WELLESLEY - Raymond Duchamp-Villon sculpted this terra cotta head of the poet and critic Charles Baudelaire, at the Davis Museum at Wellesley College, in 1911. Baudelaire had been dead 44 years, but what a long shadow he cast - and continues to cast.
Here, with his smooth and swollen dome, his ruthless nose, his terrifyingly thin lips, and those dead, unseeing, angled eyes with ogee eyebrows, he combines ancient severity (one thinks of Roman or French Gothic sculpted heads) with diabolical, you-will-not-be-spared modernity.
Duchamp-Villon was the brother of artist Marcel Duchamp, the 20th century’s table-turning trickster-in-chief. He was 34 at the time he made this work. Five years later he contracted typhoid fever while stationed with the French Army at Champagne. He died less than a month before the end of the First World War.
Duchamp-Villon was trained in medicine at the Sorbonne, but took up sculpting after an earlier bout of illness. He was an early champion - and practitioner - of Cubism. His most famous work is a Cubist sculpture of daunting, mechanistic rigidities called “The Large Horse.’’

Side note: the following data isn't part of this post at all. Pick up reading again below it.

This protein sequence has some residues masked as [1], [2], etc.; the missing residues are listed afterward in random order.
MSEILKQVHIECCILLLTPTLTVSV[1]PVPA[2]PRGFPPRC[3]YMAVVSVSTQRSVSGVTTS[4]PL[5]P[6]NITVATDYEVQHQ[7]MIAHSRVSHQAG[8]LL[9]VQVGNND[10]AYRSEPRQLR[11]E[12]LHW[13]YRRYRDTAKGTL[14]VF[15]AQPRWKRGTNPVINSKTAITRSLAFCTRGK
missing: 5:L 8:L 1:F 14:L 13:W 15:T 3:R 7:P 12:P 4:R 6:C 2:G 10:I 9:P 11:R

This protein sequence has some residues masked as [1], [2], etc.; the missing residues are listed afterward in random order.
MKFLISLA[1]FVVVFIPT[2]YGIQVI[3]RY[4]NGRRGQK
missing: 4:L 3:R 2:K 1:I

Why Duchamp-Villon chose to sculpt the long-dead Baudelaire, as opposed to, say, his contemporary Guillaume Apollinaire, an avant-garde poet-critic, in this ultramodern style is hard to say, but he was probably riffing on a head by Auguste Rodin, long believed to be of Baudelaire.
At any rate, one feels Baudelaire himself - if he could recover from the surprise of seeing himself so conceived - would have approved.
Baudelaire may have been prescient; he was certainly some kind of genius. But he was not really as monstrously unswerving as he appears here: He was an anguished, self-destructive, and sickly loafer with a bad temper. (You can see how haggard and irritable he had become near the end of his life in a famous photograph by Nadar.)
But he was constitutionally made for passionate belief, in an age that had fewer and fewer uses for faith of any kind (except, perhaps, faith in pleasure). “To glorify the cult of images,’’ he once jotted (dismally?) in his diary - “my single, great, original passion.’’
He may have been one of the last of the Romantics. But in many ways Baudelaire’s achievement was to redefine Romanticism - by then a dwindling style, a jumble of literary and historical allusions - as whatever forms of beauty were most up-to-date, and most privately compelling.
By 1911, “up-to-date’’ and “compelling’’ meant Cubism. It meant the severe planes and masklike simplifications of Matisse’s portraits of his wife and Picasso’s portrait of Gertrude Stein. And it also meant this astounding portrait of the most compelling art critic and one of the finest poets who ever lived, a man Gustave Flaubert called “as unyielding as marble, as penetrating as an English mist.’’